Formal methods for safety-critical systems


ISSN: 0368-492X

Article publication date: 1 March 2000




Rudall, B.H. (2000), "Formal methods for safety-critical systems", Kybernetes, Vol. 29 No. 2.



Emerald Group Publishing Limited

Copyright © 2000, MCB UP Limited

Formal methods for safety-critical systems

Keywords: Automation, Cybernetics, Research, Technological developments

Abstracts: Reports and surveys are given of selected current research and development in systems and cybernetics. They include: Interdisciplinary research, Innovations, Formal methods for safety-critical systems, Biocybernetics, Internet access for all, Management cybernetics, Cybernetics and automation, Shrinking the robot.

Formal methods for safety-critical systems

A report from the University of Glasgow, Scotland, describes how a team from its Computing Science Department has created a set of principles that can be used to guide the application of formal methods during investigations.

Recently a number of accidents have raised concerns among the public about the operation of so-called safety-critical systems. Any new techniques that can be developed to aid accident investigations will be particularly welcomed. If any sort of cybernetic feedback can be offered to the developers of such systems then we will, perhaps, all benefit.

Safety-critical systems are, by their very nature, difficult to design and are complex in operation. They are also, it would appear, difficult to define and to test, particularly if software, which is notoriously difficult to prove, is involved. Information about the operation of a safety-critical system that is the subject of an enquiry because of involvement in an accident or incident presents many challenges. Recently, as a result of accidents in the UK and in other parts of the world, there has been disquiet over the quality of the reports. An article in a Research File of IMPACT (No. 24), a publication of the UK's Engineering and Physical Sciences Research Council, confirms this. It says that:

Making sure such appalling events do not recur depends on the quality of such reports. However, because of the way reports are currently compiled, complex expert analyses may not accurately reflect the complex interactions that lead to major accidents. This can obscure the fundamental causes of an accident, and the failures that threaten safety in one application may remain uncorrected in other systems, with disastrous results.Indeed, it is perhaps surprising that few techniques can be used to analyse the interaction between system failures and human error during accident investigations.

What the research team at the University of Glasgow has done is to create a set of principles that can be used to guide the application of formal methods during investigations. The team led by Professor Chris Johnson has developed a range of computer-based tools that can enable their users to produce an overview of the argument in an accident report. The report gives an outline of the system:

Most accident reports can now be obtained electronically. The user indicates to the system what the primary conclusions were. The tool then uses information retrieval techniques to find all sections of the report (and any other associated documents) that contain evidence which relates to those conclusions: This automates the careful inspection that is traditionally performed by lawyers during the preparation of a case?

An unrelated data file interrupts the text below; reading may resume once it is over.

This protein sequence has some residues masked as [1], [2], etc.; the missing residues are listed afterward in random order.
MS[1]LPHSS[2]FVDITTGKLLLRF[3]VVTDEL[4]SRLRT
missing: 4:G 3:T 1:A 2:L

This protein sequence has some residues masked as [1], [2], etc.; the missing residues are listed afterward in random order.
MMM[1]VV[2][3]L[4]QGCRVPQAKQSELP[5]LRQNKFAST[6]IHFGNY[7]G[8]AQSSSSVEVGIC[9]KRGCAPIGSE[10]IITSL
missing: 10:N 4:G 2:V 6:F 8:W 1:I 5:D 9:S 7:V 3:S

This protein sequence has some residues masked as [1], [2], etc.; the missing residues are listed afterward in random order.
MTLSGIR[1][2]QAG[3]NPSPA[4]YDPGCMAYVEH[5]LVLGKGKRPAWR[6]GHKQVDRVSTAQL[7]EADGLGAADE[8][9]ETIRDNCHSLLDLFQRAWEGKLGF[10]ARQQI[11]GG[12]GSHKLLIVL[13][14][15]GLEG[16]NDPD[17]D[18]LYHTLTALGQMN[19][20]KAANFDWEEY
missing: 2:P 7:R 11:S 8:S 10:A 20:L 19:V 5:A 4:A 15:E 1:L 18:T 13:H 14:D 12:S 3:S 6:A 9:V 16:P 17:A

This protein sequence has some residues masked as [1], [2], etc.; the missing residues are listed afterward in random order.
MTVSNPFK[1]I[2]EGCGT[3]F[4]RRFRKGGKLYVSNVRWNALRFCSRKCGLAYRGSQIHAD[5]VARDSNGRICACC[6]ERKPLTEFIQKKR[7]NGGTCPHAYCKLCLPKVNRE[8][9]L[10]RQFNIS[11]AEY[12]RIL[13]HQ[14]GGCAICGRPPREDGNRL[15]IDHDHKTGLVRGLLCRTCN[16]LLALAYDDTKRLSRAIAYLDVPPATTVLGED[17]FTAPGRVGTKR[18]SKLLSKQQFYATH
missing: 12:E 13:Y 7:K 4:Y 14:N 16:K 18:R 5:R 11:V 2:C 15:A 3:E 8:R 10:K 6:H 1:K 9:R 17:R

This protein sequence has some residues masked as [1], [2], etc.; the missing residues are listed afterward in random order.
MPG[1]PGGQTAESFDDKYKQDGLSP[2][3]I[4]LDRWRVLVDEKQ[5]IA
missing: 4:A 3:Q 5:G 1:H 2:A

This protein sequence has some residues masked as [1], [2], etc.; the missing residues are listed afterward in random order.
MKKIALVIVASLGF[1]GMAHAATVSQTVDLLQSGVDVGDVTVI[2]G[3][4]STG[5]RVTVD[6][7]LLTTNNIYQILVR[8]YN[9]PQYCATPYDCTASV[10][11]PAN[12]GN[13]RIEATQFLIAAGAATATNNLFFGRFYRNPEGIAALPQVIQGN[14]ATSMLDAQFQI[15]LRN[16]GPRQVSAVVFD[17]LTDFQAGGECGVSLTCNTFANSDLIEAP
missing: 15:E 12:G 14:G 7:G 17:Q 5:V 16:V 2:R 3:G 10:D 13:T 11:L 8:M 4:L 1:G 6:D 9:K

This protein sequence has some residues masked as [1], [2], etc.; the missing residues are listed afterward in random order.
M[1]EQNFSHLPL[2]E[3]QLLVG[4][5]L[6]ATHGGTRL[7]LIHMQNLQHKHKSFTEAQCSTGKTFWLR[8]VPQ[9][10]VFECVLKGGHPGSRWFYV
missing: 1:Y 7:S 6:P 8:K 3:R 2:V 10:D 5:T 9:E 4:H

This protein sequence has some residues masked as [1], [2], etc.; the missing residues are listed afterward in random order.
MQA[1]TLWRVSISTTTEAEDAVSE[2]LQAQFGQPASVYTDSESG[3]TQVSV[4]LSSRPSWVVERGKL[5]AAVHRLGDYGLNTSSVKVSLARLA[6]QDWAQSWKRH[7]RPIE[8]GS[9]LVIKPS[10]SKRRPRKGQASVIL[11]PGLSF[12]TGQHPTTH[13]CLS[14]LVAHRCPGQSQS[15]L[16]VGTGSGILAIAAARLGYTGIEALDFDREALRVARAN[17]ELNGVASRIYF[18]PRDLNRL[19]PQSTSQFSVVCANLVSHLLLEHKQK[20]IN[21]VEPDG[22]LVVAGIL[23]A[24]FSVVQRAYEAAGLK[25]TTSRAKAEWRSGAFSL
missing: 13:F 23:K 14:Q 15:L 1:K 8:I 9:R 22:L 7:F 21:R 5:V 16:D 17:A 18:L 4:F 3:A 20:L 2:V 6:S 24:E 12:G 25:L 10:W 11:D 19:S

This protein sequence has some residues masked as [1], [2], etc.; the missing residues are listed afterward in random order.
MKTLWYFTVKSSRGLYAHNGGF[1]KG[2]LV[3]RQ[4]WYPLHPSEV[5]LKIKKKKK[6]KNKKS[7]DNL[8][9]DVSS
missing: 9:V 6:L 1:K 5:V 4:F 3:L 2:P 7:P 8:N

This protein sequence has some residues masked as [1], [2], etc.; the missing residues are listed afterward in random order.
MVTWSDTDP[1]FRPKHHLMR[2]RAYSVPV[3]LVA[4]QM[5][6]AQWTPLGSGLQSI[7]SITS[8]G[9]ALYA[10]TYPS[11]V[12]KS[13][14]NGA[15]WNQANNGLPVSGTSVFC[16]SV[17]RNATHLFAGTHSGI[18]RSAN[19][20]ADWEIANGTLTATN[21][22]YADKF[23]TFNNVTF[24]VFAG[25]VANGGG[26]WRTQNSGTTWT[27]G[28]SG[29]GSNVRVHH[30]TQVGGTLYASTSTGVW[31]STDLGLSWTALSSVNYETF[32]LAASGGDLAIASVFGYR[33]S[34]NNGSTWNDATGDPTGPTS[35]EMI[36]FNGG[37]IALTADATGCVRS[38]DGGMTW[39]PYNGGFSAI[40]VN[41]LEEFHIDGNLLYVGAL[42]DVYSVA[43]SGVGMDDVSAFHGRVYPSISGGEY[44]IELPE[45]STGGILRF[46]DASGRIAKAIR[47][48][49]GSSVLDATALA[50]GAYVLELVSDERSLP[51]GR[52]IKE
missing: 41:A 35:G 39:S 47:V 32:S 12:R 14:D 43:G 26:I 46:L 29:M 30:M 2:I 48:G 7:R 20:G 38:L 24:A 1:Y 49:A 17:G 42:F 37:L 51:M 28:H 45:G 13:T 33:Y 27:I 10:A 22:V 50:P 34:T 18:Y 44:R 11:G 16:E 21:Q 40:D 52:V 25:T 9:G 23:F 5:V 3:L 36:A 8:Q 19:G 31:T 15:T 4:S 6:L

Professor Johnson says that:

Modern computing resources can cover a far larger set of documents in a fraction of the time than was previously required. My aim is not, however, to support the legal profession but to provide a tool that can be used to check the coherence of an accident report before it is published.

The Glasgow University researchers produced a simplified output from one of its case studies to illustrate how their system would react to it. The case study involved a report provided by the Australian Maritime Investigation Unit. Three levels of output were presented. A top level represented one of the conclusions of the report. A second level indicated the argument or analysis that supports the conclusion, while a final one represents the evidence to support or weaken that argument. This example, which is fully illustrated in the "Impact" article, shows how these new techniques identify usability problems in accident reports.

This research group is also using desktop virtual reality techniques to provide accident investigators, and the readers of accident reports, with the means of what they describe as "walking through" the events that have led to human error and systems failure. This is an approach that can provide a complete overview of the increasingly complex interactions that cause and exacerbate major accidents and incidents.

Any system that can provide feedback to the designers of our complex safety-critical systems is to be encouraged. Recent accidents have occurred worldwide in areas as diverse as oil and production, public order, agriculture, health care and public transport (particularly air and rail). The public's concern over the quality of the subsequent inquiries and the reports of the accidents and incidents is growing. So much so that further inquiries are demanded. It is hoped that Glasgow's Computing Science Department's new system, which sets out principles that can be used to guide the application of formal methods during an investigation, will be an important contribution to this area and at the same time ease public concern.

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